Healing Words: Treating The Effects of PTSD On Family Members

Writer Avery Philips discusses ways to mitigate family stress when one member has PTSD--on bettysbattleground.com

It’s a pretty plain fact that when one member of a family has post-traumatic stress disorder (PTSD), other members of the family feel it in one way or another. This isn’t as terrible as it might sound to some. If one member of the family has a bad day at work, it’s going to affect other members of the family in some way. If one person wins the lottery, that is going to affect other members of the family–hopefully because he shares the wealth and not because he runs away with a supermodel. In any case, families are units. What happens to one person will affect the others. So when someone experiences trauma and develops PTSD, those who love her will feel some effects as well. This guest post by freelance writer Avery Phillips talks about some of the ways we can relieve the burden of that stress, and help the ones we love deal with trauma while also staying healthy ourselves.

Avery T. Philips, guest writer on bettysbattleground.comAvery T. Phillips is a freelance human being with too much to say. She loves nature and examining human interactions with the world. Comment or tweet her @a_taylorian with any questions or suggestions.

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Letting Go And Starting Over

Letting go of all your things is crushing and freeing rolled into one--on bettysbattleground.com

Letting go is hard. When my mom was a young teenager, her family left Cuba in disgrace. In 1966, the Revolution was over, Fidel Castro was in power, and many of the changes that would prove him a ruthless dictator were already taking place. My grandparents were both teachers–intellectuals were reviled in communist Cuba because they were considered among the most outspoken against the new regime. Before she left, my mom saw signs posted around the campus where her father taught, declaring him a traitor. The government seized their house, and they were only able to bring two suitcases among the five of them. I’ve never seen a picture of my mom as baby for this reason. On the airplane, she had to surrender her Cuban passport for refugee admissions to the United States. To this day, she has never again set foot in Cuba.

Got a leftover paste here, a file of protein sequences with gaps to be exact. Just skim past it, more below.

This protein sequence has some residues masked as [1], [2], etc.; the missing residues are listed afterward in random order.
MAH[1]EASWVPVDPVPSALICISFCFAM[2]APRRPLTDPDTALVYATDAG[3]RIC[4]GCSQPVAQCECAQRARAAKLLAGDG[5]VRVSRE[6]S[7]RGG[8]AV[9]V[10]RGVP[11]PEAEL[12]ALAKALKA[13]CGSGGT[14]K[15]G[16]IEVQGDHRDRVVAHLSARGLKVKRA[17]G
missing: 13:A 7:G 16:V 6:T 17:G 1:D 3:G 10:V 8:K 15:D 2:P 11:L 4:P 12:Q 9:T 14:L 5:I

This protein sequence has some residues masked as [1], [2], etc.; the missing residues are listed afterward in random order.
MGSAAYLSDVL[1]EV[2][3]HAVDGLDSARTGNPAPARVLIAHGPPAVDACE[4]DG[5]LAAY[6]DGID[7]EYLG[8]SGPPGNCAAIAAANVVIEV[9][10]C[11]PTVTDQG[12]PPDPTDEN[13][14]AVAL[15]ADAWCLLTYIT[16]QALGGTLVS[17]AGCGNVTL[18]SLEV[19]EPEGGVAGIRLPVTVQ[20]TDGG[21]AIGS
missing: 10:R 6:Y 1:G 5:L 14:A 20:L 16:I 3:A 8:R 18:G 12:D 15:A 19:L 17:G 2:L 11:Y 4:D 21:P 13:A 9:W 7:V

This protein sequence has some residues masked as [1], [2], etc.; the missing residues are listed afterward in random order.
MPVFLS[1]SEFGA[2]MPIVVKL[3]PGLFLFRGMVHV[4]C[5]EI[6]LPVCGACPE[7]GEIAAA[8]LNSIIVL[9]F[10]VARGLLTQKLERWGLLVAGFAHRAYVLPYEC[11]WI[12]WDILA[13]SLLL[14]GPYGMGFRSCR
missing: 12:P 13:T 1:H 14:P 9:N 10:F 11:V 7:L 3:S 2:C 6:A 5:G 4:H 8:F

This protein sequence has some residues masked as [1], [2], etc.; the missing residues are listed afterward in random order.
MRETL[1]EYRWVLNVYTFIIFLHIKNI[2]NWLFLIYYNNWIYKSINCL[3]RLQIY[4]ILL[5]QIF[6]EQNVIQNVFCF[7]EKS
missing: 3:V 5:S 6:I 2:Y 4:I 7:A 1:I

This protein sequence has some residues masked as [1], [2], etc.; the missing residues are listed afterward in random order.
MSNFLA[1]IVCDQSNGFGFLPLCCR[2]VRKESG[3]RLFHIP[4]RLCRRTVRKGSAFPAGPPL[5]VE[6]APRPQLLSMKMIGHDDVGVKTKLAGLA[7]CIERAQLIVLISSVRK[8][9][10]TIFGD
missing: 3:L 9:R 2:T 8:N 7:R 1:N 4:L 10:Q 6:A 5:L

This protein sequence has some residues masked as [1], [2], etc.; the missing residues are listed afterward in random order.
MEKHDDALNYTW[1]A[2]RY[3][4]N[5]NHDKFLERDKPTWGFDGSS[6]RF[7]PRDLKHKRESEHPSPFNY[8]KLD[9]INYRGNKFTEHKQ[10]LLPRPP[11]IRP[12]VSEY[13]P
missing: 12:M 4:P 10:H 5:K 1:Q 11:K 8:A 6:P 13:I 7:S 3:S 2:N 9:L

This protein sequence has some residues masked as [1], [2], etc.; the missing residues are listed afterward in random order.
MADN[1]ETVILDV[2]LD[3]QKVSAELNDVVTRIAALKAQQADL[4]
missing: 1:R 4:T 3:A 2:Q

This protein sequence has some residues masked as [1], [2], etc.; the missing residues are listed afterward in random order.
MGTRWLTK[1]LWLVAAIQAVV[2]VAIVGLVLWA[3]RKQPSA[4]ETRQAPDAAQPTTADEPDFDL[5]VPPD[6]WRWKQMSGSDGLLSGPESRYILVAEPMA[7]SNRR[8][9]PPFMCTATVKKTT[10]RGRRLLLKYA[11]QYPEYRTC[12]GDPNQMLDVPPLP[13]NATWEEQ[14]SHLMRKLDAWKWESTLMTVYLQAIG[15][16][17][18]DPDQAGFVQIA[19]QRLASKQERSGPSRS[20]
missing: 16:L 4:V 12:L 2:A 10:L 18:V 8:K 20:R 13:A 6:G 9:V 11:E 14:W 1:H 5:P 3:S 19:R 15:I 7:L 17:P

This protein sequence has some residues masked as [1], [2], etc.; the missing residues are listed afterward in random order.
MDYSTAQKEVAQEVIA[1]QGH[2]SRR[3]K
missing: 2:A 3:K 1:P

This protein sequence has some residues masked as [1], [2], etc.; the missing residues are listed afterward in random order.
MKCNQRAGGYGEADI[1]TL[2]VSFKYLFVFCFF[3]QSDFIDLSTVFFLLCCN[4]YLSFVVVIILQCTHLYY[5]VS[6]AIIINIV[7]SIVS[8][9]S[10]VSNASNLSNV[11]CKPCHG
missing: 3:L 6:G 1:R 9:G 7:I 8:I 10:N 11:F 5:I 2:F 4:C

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February 8 Suicide Awareness Collaboration With TreasureLives

Suicide prevention and awareness with Betty's Battleground and TreasureLives

On February 8, 2013 Jonathan Lazarus–a brother to TreasureLives: Mental Health & Suicide Prevention and Awareness founder Melody Nolan–attempted to commit suicide. On February 8, 2016, Betty’s Battleground site author Elizabeth Brico did the same. John and Elizabeth weren’t alone in their actions. According to suicide.org, approximately 2,054 people attempt suicide every single day in the United States. Of these, an average of 82 go on to lose their lives.

Some people like to say that everything happens for a reason, but when it comes to suicide attempts, that line of thinking suggests some lives are more valuable than others. That some people are more deserving of life than others. But there is no “reason” to mental illness and suicide. Life, death and the trappings that come in between are not doled out based on who deserves what.

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